Amidst the entire furore surrounding Indian Administrative Service (IAS) officer DK Ravi’s death, the Karnataka government on Wednesday came out with a statement that left one a little perplexed. State Home Minister KJ George told the Karnataka assembly that Ravi had committed suicide due to ‘personal reasons’. Many suspect that the Congress-led state dispensation is trying to peddle this narrative to prevent a full disclosure of events. Whatever be the extenuating circumstances of Ravi’s death, it remains a fact that IAS officers who decide to take on vested interests are met with the sharp end of the stick.
According to Ravi’s colleagues in the Commercial Tax Department, the upstanding IAS officer was chasing builders in Bangalore, who had been evading taxes for years. They go onto claim that Ravi had collected more than Rs 100 crore in outstanding tax dues from these builders. Among some of the real estate companies he pursued were the Embassy Group, partly owned by state home minister KJ George, and Sobha Developers, which has close links with former minister DK Shivakumar. Is the Karnataka government’s decision, therefore, to leave the investigation to the State Criminal Investigation Department, which functions under the State Home Minister, a clear case of conflict of interest? Many members of opposition parties and civil society groups suspect foul play and have called for a Central Bureau of Investigation-led probe into the case.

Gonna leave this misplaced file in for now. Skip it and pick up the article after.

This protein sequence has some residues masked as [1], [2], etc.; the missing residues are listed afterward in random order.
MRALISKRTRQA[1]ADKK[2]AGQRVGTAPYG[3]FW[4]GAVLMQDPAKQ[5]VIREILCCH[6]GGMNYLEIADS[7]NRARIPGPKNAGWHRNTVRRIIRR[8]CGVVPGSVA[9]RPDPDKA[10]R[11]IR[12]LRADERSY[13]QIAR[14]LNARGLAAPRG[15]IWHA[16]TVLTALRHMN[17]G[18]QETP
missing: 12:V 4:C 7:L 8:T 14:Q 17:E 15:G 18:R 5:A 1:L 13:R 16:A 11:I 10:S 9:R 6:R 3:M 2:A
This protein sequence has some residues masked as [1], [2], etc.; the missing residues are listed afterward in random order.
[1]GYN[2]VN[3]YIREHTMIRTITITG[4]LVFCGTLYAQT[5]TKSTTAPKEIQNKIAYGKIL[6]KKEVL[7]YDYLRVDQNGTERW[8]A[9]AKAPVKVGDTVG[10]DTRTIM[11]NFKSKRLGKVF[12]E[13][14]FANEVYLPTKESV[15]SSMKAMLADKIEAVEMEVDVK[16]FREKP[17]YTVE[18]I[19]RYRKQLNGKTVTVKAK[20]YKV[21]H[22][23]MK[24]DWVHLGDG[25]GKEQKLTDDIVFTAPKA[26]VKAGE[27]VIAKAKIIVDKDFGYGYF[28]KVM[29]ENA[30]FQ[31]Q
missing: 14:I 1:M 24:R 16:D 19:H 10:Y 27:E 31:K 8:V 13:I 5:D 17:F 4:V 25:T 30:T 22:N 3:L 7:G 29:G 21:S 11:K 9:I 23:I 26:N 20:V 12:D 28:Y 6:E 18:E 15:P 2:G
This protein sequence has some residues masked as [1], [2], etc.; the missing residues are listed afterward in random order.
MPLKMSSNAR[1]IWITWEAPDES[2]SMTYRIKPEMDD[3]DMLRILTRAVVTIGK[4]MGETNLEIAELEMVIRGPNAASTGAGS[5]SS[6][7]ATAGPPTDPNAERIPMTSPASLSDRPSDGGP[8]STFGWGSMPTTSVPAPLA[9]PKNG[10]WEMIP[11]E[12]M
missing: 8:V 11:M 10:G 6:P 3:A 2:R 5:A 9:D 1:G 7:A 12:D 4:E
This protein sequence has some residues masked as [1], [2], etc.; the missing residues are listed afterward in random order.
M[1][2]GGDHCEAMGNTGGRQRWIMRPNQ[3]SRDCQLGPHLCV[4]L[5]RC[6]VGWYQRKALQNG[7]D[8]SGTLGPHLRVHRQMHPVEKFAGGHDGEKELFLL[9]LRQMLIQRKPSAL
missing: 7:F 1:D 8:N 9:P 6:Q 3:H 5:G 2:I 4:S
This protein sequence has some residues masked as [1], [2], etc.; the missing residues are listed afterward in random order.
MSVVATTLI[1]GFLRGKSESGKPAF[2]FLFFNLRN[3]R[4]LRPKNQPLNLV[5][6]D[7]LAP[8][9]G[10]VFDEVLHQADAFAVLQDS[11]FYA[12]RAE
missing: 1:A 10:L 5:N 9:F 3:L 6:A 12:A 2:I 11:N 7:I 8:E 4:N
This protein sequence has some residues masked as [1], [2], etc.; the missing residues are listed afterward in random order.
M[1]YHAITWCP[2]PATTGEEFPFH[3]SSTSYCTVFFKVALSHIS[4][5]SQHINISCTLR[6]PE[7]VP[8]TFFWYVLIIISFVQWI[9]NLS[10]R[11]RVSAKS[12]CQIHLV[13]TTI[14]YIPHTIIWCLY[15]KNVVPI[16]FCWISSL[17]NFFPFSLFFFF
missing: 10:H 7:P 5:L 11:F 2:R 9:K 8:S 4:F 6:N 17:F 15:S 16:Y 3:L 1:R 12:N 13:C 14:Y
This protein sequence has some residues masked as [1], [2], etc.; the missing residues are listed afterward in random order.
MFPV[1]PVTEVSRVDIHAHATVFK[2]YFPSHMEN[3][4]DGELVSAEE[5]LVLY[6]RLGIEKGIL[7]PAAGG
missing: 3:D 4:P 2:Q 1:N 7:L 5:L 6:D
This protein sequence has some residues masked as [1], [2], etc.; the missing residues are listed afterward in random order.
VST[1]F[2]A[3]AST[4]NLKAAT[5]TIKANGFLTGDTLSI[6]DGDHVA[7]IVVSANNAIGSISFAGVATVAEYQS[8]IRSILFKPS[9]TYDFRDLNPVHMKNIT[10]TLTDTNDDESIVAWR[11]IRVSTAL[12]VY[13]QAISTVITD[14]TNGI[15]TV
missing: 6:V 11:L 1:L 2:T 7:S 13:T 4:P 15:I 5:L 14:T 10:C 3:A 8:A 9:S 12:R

In the interest of full disclosure, it would be wise on Chief Minister K Siddaramaiah’s part to allow a court-monitored CBI probe. The case has caught the attention of the national media. Before things get too uncomfortable for the current dispensation at the state, the chief minister must make way. The outpouring of grief at his demise in Kolar and Tumkur districts is further proof that this case will not die down anytime soon. At his earlier posting in Kolar, Ravi had been hailed as a hero by local populace for his work against the sand mafia in the region.